Friday, 16 March 2012
Matisse in Moscow: Russian Patronage of Early Modernism
LECTURE, BATH ROYAL LITERARY & SCIENTIFIC INSTITUTION
16 Queen Square, Bath, BA1 2HN 01225 312084 www.brlsi.org
Wednesday 21st March 2012 7 for 7.30
VISITORS WELCOME £4 MEMBERS/STUDENTS £2
Theodora Clarke, Faculty of Arts, University of Bristol
At the turn of the twentieth century the Russian textile merchant Sergei Shchukin became Henri Matisse’s greatest patron and amassed the largest collection of the artist’s works in the world. An advocate of early French modern art, Shchukin was quick to identify Matisse as an up and coming artist and promoted his Fauvist work in Russia. This lecture will follow Shchukin’s role as Matisse’s patron from their first meeting in 1906 until the artist’s famous visit in the autumn of 1911 to his patron’s house in Moscow.
Matisse developed a unique style of painting that is distinguished by its use of flat, brilliant colour and fluid line. His visit to Moscow, at Shchukin’s invitation, had a major influence on his subsequent artistic production. For the first time the French artist was introduced to non-European art. Icon painting was a revelation and Matisse credited his trip to Russia with showing him how to imbue brilliant colour with a spiritual force.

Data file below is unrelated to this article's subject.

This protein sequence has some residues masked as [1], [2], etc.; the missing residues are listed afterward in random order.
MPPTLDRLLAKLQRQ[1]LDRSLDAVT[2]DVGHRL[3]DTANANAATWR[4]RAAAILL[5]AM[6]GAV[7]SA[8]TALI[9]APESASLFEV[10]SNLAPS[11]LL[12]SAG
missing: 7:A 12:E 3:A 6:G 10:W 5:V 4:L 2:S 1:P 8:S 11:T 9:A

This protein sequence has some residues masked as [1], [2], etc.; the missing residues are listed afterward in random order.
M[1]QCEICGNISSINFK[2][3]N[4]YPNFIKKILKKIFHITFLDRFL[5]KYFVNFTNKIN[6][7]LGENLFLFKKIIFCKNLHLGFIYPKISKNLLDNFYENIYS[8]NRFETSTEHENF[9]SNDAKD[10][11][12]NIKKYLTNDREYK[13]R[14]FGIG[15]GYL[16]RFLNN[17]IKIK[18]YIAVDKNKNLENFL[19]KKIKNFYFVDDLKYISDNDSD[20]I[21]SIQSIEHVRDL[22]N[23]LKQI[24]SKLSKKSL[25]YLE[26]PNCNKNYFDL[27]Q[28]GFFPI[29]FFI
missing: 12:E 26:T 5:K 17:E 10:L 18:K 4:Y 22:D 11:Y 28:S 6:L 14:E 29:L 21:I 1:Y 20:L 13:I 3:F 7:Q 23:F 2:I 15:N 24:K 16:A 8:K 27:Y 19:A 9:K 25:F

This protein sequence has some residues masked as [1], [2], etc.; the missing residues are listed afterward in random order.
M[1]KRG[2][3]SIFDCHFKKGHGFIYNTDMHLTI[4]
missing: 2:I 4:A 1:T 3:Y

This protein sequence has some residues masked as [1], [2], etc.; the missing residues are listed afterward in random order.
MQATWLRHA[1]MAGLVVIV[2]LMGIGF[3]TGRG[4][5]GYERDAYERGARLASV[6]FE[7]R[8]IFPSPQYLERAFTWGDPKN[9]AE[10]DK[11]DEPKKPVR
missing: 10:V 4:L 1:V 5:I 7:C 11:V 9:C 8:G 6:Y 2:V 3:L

Over a decade, Shchukin acquired nearly 40 of the artist’s best paintings. He also commissioned the famous double panels The Dance and Music of 1910. These are two of the most iconic works of the artist’s career and will form a major case study for pictorial investigation. We will investigate these key works and look at the artist’s innovative use of colour and form. These renowned pictures were all acquired by the Soviet Union and now reside in the Hermitage Museum in St Petersburg and the Pushkin Museum in Moscow.
Other significant works for examination include The Dinner Table (Harmony in Red) (1908) and Girls with Tulips (1910). Additionally, we will look at primary documentation including letters concerning Matisse’s trip and contemporary reviews of the artist.
Theodora Clarke is an art historian and lecturer specialising in Russian art and European modernism. She lectures widely on twentieth-century avant-garde painting and sculpture to audiences across the UK at museums, galleries, universities and associations. She has previously lectured at the Victoria & Albert Museum, Tate Britain, Harvard University, the Courtauld Institute of Art and Cambridge University. Theodora has also taught adult art history courses at the Royal West of England Academy on Russian art. Visit www.theodoraclarke.co.uk